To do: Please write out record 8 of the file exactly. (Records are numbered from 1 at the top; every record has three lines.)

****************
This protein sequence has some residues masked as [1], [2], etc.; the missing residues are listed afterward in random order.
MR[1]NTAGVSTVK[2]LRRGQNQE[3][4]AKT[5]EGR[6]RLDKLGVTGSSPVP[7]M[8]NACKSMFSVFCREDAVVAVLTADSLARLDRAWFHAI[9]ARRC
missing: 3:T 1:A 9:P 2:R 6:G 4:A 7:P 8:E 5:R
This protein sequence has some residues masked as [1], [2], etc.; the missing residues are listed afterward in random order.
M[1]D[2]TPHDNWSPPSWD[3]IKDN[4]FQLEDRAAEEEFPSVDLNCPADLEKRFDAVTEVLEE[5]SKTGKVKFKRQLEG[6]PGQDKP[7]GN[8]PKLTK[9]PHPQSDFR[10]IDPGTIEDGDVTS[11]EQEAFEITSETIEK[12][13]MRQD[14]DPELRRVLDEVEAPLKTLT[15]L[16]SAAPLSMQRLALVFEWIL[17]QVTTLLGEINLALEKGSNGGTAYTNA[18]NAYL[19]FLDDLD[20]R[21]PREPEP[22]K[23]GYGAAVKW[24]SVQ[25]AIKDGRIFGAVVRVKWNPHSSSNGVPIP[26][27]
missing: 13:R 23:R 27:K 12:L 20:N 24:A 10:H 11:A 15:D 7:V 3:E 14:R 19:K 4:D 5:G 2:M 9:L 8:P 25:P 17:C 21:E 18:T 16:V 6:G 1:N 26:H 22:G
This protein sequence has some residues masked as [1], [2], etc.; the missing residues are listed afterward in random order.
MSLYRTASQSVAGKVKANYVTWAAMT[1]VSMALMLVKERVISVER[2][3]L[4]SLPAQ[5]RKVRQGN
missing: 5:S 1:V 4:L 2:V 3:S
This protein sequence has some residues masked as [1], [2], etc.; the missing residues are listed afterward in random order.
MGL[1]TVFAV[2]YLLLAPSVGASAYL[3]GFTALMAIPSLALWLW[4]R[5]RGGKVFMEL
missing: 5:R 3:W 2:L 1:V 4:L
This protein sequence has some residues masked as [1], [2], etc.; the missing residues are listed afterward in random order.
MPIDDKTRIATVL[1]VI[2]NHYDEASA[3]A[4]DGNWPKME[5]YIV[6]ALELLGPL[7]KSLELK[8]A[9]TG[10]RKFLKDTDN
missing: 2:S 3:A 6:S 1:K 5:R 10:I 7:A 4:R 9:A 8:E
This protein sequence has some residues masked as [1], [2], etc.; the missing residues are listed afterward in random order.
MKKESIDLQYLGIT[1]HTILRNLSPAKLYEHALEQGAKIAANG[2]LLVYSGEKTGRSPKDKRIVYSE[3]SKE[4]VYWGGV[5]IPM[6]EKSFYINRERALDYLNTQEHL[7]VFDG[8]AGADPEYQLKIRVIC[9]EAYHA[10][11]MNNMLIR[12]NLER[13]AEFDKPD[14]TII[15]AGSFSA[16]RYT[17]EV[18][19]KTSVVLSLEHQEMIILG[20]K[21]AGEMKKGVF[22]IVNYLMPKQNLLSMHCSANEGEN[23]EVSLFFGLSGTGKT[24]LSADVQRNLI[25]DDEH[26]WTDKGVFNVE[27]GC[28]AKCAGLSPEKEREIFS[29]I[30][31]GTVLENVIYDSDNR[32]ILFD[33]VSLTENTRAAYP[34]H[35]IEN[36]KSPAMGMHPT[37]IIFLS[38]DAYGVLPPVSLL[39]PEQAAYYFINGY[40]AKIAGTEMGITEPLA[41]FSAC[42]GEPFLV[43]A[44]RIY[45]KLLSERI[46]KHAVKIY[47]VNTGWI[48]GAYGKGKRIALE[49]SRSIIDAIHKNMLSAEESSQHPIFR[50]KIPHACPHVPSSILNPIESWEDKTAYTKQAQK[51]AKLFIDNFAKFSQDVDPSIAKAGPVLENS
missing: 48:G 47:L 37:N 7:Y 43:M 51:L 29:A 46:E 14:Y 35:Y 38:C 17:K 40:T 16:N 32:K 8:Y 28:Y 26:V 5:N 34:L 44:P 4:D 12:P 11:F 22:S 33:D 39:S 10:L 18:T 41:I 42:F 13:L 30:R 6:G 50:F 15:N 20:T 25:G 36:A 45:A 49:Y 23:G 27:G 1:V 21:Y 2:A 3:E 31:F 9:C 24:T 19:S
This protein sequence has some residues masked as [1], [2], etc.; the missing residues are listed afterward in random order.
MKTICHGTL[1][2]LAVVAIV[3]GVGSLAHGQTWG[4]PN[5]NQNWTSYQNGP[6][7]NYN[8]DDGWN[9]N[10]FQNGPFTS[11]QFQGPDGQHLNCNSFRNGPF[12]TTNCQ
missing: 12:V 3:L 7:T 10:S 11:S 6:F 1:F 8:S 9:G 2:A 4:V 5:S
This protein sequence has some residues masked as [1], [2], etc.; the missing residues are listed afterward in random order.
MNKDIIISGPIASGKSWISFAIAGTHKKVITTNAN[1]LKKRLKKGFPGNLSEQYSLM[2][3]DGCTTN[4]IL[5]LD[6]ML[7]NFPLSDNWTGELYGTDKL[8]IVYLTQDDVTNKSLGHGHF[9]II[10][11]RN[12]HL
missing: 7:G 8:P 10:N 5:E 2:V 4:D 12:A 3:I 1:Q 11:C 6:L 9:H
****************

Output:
This protein sequence has some residues masked as [1], [2], etc.; the missing residues are listed afterward in random order.
MNKDIIISGPIASGKSWISFAIAGTHKKVITTNAN[1]LKKRLKKGFPGNLSEQYSLM[2][3]DGCTTN[4]IL[5]LD[6]ML[7]NFPLSDNWTGELYGTDKL[8]IVYLTQDDVTNKSLGHGHF[9]II[10][11]RN[12]HL
missing: 7:G 8:P 10:N 5:E 2:V 4:D 12:A 3:I 1:Q 11:C 6:L 9:H